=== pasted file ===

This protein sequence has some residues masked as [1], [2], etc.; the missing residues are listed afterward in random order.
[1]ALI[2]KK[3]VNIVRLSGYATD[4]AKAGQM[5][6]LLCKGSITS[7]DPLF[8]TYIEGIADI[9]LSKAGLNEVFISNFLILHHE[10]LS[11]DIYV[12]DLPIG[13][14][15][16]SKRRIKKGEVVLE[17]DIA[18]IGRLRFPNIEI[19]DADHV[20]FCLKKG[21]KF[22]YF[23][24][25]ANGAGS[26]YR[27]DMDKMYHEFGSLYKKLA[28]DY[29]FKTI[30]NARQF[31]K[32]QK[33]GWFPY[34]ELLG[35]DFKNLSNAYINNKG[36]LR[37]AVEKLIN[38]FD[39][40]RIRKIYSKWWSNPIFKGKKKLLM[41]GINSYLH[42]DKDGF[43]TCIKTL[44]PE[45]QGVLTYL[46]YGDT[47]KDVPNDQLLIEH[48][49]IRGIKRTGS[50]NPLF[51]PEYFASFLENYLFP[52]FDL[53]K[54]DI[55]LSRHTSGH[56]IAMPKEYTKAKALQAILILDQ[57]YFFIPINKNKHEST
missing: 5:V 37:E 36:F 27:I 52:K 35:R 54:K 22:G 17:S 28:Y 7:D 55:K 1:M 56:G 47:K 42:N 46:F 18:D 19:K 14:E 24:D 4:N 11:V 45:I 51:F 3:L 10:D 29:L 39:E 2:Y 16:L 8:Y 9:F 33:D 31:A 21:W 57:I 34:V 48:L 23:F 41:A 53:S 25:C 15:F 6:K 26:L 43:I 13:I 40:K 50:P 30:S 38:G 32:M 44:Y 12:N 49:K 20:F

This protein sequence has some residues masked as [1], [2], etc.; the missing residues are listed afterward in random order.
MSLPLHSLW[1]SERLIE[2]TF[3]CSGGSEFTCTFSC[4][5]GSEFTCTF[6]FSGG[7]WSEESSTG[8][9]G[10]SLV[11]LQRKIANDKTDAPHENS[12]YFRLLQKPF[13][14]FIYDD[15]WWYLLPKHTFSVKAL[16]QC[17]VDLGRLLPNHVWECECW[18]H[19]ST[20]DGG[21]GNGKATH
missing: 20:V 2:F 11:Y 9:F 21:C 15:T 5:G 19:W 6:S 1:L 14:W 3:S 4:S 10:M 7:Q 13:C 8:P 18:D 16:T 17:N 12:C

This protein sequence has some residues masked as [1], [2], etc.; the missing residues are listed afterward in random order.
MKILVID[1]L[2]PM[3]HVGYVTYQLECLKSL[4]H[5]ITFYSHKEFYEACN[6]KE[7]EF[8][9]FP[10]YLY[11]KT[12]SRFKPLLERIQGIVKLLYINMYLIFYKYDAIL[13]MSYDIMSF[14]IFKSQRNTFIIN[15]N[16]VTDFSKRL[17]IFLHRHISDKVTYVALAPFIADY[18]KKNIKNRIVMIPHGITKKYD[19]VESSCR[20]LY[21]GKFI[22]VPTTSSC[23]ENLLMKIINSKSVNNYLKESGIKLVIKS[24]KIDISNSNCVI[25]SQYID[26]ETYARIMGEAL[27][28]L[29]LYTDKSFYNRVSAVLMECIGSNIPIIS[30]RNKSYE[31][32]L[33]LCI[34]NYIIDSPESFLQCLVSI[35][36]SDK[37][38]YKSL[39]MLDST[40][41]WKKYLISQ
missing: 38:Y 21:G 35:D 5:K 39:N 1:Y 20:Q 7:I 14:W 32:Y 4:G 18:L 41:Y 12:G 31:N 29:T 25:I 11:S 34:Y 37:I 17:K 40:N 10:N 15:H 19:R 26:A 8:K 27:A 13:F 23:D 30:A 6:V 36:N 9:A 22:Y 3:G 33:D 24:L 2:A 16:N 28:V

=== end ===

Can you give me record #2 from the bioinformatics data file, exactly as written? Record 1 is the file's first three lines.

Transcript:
This protein sequence has some residues masked as [1], [2], etc.; the missing residues are listed afterward in random order.
MSLPLHSLW[1]SERLIE[2]TF[3]CSGGSEFTCTFSC[4][5]GSEFTCTF[6]FSGG[7]WSEESSTG[8][9]G[10]SLV[11]LQRKIANDKTDAPHENS[12]YFRLLQKPF[13][14]FIYDD[15]WWYLLPKHTFSVKAL[16]QC[17]VDLGRLLPNHVWECECW[18]H[19]ST[20]DGG[21]GNGKATH
missing: 20:V 2:F 11:Y 9:F 21:C 15:T 5:G 19:W 6:S 1:L 14:W 3:S 4:S 10:M 7:Q 13:C 8:P 18:D 16:T 17:N 12:C